HARARE, ZIMBABWE – Steven Sibanda and his friends joined the parade through the crowded streets of Harare, Zimbabwe’s capital city.
The news had just come in — Robert Mugabe, the only president the 26-year-old ever knew, had resigned.
Mugabe’s resignation marks the dawn of a new era, Sibanda says with a wide grin.
Even before the historic political revolution that took this nation by storm last month, Sibanda had planned to run for parliament in the 2018 elections, representing the Warren Park constituency.
Elections are still scheduled to take place next year, according to Emmerson Mnangagwa, former vice president and member of long-time ruling party ZANU-PF who was sworn in as president last month just days after Mugabe’s departure.
Sibanda, who is a member of the opposition party Mavambo Kusile Dawn, one of more than 60 registered opposition parties, believes Mugabe’s departure will work in his favor come voting time. He hopes voters will no longer feel pressured to vote for candidates from ZANU-PF, Mugabe’s political party, which has ruled the country since it gained independence in 1980.
Political Revolution in Zimbabwe
After 37 years of controversial rule, Robert Mugabe resigned as president of Zimbabwe on Nov. 21.
Mugabe, 93, was the only leader Zimbabwe has known since the country gained independence in 1980. Once considered a hero of his country’s independence movement, he became an all-powerful ruler who urged his supporters to use violence to implement his policies. Zimbabwe’s economy disintegrated under Mugabe’s rule, and the nation has suffered under strict global sanctions for decades.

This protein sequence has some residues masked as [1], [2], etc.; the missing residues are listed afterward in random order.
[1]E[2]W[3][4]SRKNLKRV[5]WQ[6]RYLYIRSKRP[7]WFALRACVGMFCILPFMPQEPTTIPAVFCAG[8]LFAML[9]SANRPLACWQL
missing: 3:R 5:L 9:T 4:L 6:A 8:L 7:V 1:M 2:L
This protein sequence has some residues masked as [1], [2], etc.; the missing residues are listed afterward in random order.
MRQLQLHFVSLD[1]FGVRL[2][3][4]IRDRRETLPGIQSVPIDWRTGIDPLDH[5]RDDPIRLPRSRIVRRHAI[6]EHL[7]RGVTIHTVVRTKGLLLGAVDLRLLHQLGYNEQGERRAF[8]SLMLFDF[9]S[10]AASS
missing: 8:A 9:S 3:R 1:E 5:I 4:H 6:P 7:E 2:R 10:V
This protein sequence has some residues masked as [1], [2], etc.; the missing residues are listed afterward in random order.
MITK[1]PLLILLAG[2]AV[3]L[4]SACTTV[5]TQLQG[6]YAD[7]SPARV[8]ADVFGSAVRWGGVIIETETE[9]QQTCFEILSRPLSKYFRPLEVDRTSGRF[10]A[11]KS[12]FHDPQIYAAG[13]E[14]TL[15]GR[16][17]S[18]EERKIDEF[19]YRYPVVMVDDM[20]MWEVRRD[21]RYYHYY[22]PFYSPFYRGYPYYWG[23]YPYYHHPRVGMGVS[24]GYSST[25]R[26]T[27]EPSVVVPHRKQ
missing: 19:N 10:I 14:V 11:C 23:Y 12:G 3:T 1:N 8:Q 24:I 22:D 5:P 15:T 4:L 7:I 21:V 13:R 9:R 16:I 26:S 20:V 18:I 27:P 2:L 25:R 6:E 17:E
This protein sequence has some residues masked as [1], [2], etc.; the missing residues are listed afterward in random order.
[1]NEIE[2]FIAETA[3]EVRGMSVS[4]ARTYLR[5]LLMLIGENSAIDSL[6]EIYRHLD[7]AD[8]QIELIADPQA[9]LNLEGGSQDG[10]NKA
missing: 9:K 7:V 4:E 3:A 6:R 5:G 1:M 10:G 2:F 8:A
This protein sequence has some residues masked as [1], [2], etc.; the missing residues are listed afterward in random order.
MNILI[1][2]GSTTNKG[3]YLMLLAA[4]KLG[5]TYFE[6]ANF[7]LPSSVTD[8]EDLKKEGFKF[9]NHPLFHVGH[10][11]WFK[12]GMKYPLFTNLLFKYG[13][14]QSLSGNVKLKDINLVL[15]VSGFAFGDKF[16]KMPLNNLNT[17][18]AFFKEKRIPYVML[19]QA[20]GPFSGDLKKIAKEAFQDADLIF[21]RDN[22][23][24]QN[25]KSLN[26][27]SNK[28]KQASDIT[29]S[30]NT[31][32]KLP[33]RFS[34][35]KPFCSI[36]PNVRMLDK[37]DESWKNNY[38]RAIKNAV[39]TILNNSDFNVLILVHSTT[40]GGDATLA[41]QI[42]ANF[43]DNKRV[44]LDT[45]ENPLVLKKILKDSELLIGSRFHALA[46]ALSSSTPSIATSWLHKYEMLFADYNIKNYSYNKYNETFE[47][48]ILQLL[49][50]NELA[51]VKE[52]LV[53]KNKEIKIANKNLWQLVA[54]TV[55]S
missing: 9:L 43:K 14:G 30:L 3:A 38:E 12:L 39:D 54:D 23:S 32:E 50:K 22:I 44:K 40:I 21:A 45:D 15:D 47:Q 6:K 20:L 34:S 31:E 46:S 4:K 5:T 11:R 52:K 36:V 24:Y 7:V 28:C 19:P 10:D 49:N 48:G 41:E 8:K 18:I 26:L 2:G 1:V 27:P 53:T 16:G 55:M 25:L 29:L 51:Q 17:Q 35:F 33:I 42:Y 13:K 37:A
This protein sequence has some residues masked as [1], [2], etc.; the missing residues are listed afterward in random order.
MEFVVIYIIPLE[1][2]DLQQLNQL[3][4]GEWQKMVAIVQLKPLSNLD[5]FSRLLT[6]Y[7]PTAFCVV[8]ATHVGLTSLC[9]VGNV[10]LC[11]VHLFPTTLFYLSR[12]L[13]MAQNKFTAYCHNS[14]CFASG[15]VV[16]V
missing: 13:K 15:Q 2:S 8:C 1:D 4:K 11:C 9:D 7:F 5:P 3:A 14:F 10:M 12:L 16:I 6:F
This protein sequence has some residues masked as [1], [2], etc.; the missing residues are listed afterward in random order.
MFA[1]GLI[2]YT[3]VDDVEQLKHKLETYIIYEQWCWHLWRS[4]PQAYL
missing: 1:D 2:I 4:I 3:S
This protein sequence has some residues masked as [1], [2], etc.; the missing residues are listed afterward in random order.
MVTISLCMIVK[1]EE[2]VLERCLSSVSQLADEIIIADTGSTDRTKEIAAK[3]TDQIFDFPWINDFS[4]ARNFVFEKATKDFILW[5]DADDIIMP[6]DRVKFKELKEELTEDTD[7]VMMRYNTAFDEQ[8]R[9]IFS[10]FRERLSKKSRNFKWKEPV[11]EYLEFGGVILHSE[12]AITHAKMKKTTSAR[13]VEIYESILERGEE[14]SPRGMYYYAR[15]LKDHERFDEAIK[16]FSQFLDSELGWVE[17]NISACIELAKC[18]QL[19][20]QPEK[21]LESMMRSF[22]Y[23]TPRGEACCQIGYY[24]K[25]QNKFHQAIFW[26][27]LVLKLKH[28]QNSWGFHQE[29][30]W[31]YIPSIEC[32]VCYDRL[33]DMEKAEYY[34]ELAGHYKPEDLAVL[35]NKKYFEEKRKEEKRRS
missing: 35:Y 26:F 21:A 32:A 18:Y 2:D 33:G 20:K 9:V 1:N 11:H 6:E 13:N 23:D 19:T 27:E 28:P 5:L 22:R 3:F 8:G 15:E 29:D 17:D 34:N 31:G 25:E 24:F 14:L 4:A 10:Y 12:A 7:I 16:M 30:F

Mugabe was placed under house arrest by Zimbabwe’s military after a Nov. 14 takeover. Days later, Mugabe’s ZANU-PF political party fired him as party leader on Nov. 19. That day, thousands of people marched peacefully in Harare to celebrate Mugabe’s dismissal. The party gave him a deadline of midday on Nov. 20 to resign as president, which he did not do.
Zimbabwe’s parliament began the impeachment process on Nov. 21, during which they received and read a letter of resignation from Mugabe. Celebrations erupted in the capital and throughout the country. Recently fired Vice President Emmerson Mnangagwa will be sworn in as president in the coming days, and he is expected to serve the remainder of Mugabe’s last term. General elections are tentatively scheduled for late 2018.
In the weeks and months to come, Global Press Journal will continue to provide holistic coverage of the changing nation.
“Fear of being victimized was the biggest setback in the past,” Sibanda says, referring to the violence, intimidation and fraud that have characterized recent elections. “Now that the lion is dead, those who were afraid to vote for opposition are now able to vote.”
In Zimbabwe, 77 percent of the population is below the age of 35, according to the 2012 census, the most recent available. But people under 30 hold just 3 percent of seats in parliament, according to a 2017 Inter-Parliamentary Union report. In an effort to increase youth representation in local government, civil organizations are supporting young people, like Sibanda, who are running in next year’s parliamentary elections.